Social Sciences Unit at Institute for Agricultural and Fisheries Research, ILVO, Merelbeke, Belgium
My interest relies on the rising need to adapt and mitigate climate change with greener solutions that create synergies between people, the environment, and private-public stakeholders. Based on the case study at the Cañaveralejo river in Colombia I developed a quantitative-qualitative strategy that combined hedonic pricing models, GIS, and surveys to forecast the impact of a particular green infrastructure project on land values (monetization-measurement of ecosystem services) and its capability to mitigate the risk of flooding in vulnerable areas. This was later used to encourage stakeholders for investment and the development of land value capture tools.
Currently, I am working on my Ph.D. research, which is part of the RECOMS - ESR15 program: Participatory GIS - Stimulating resourceful community management of open space through dialogue and visioning at Flanders Research Institute for Agriculture, Fisheries and Food (ILVO). This research is the convergence of my previous academic and work experience with the curiosity to push PGIS further into community development and space management.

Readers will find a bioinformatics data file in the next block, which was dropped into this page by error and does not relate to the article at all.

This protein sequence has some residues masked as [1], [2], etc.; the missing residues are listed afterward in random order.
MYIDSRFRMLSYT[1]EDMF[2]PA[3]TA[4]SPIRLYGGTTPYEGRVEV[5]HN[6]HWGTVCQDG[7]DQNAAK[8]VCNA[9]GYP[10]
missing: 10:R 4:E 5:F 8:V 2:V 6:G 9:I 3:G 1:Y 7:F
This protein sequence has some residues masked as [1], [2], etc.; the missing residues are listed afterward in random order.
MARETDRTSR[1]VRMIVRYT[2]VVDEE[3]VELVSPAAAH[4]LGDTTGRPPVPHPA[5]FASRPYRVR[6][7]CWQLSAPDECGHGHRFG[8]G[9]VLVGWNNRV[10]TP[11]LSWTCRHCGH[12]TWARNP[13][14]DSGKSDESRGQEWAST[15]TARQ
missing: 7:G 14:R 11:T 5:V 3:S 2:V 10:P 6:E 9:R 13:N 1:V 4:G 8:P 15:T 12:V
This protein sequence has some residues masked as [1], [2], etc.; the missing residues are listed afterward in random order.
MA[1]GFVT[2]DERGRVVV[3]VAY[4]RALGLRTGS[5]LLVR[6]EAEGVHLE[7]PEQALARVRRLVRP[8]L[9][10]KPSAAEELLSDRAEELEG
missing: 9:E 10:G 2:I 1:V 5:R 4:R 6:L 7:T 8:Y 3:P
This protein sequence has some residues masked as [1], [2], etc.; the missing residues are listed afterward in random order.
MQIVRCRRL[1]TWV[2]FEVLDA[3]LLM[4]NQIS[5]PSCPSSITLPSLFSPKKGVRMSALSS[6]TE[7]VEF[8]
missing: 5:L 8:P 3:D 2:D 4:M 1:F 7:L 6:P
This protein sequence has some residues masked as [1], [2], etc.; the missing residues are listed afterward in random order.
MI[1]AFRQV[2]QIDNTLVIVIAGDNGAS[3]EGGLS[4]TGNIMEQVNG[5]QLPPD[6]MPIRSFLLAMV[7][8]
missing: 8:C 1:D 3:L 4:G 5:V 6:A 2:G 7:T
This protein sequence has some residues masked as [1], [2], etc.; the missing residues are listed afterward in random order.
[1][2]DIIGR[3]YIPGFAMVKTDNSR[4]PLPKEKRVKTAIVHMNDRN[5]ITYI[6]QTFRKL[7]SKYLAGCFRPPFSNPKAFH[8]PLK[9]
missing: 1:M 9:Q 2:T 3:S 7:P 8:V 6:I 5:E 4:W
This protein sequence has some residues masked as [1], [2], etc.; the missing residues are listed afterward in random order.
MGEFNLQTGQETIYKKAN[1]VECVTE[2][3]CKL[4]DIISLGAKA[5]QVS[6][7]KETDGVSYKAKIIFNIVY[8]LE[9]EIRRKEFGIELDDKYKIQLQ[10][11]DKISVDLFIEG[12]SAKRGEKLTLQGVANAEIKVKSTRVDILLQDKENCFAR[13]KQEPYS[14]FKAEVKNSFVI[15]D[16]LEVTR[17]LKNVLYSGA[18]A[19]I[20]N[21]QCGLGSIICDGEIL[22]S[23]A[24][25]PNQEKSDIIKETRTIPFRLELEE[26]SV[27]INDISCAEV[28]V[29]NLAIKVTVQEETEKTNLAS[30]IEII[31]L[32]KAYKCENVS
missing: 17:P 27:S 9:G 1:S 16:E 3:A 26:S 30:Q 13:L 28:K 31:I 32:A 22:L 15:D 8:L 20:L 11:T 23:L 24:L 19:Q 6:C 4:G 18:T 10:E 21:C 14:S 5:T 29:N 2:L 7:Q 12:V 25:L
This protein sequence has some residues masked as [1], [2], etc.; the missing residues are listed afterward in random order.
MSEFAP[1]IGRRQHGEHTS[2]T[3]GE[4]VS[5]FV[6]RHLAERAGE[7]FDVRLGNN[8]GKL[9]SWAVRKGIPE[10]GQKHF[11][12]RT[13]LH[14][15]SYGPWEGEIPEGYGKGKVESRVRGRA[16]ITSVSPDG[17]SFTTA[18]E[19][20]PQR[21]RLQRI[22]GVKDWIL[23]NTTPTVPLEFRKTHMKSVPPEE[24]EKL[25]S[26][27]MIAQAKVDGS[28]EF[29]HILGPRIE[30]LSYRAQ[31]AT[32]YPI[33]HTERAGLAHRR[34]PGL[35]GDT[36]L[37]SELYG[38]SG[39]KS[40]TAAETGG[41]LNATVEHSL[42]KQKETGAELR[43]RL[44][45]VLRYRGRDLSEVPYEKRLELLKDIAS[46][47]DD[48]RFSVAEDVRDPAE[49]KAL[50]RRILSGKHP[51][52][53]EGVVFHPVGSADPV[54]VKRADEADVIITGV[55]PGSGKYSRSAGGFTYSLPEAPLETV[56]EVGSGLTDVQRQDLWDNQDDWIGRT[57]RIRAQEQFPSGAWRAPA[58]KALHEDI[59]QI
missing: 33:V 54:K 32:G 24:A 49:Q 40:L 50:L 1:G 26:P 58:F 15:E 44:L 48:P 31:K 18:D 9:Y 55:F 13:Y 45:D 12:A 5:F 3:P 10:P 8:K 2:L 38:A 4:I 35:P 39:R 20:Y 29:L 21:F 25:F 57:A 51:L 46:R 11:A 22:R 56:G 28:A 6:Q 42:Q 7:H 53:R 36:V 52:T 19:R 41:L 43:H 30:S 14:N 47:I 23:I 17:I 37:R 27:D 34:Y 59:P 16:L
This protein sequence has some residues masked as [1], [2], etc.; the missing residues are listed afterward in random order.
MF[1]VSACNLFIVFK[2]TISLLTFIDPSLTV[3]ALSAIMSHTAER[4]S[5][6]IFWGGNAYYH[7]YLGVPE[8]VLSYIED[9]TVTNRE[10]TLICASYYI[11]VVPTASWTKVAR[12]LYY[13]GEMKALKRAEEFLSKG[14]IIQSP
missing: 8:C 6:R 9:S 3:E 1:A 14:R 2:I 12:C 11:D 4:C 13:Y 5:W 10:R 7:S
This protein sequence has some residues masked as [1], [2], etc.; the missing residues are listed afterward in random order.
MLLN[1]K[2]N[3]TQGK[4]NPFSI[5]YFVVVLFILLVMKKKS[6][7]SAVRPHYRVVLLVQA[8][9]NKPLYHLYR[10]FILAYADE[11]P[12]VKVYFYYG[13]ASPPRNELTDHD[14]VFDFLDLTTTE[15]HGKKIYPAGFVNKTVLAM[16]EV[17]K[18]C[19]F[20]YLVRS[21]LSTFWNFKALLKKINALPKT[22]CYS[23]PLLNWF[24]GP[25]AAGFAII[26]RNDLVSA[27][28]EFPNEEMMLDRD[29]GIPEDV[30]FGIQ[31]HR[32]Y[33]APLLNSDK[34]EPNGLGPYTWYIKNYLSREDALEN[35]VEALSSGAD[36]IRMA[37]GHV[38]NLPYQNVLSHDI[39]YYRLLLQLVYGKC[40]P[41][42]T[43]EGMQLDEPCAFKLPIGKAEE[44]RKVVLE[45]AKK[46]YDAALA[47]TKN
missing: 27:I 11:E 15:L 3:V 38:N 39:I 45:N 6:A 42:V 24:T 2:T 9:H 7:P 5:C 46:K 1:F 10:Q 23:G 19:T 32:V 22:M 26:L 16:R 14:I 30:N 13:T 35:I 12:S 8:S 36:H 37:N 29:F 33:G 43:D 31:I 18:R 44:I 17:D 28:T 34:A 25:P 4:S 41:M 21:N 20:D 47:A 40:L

Nohemi Ramirez Aranda is an architect graduated in 2015 at Universidad Iberoamericana Torreon (Mexico). From 2009-2015 she gained expertise on design and construction during her position as Chief of the design department at a local architecture firm as well as urban design collaborations with the local municipality and Universidad Iberoamericana. In 2016 she received a Master in Science in Urban Management and Development with a specialization in Urban Environment, Sustainability and Climate Change (UESCC) at Erasmus University Rotterdam. During 2016-2017 she collaborated with Lincoln Institute of Land Policy, Universidad del Valle and Institute for International Urban Development (I2UD) in the Program on Latin America and Caribbean cities. She also participated in the development of “CAST”, a capacity assessment tool on behalf of C40 and Deutsche Gesellschaft für Internationale Zusammenarbeit (GIZ) tested in cities like Bangalore, Bogota, and Mexico to identify existing gaps that have prevented implementation of urban projects and strategies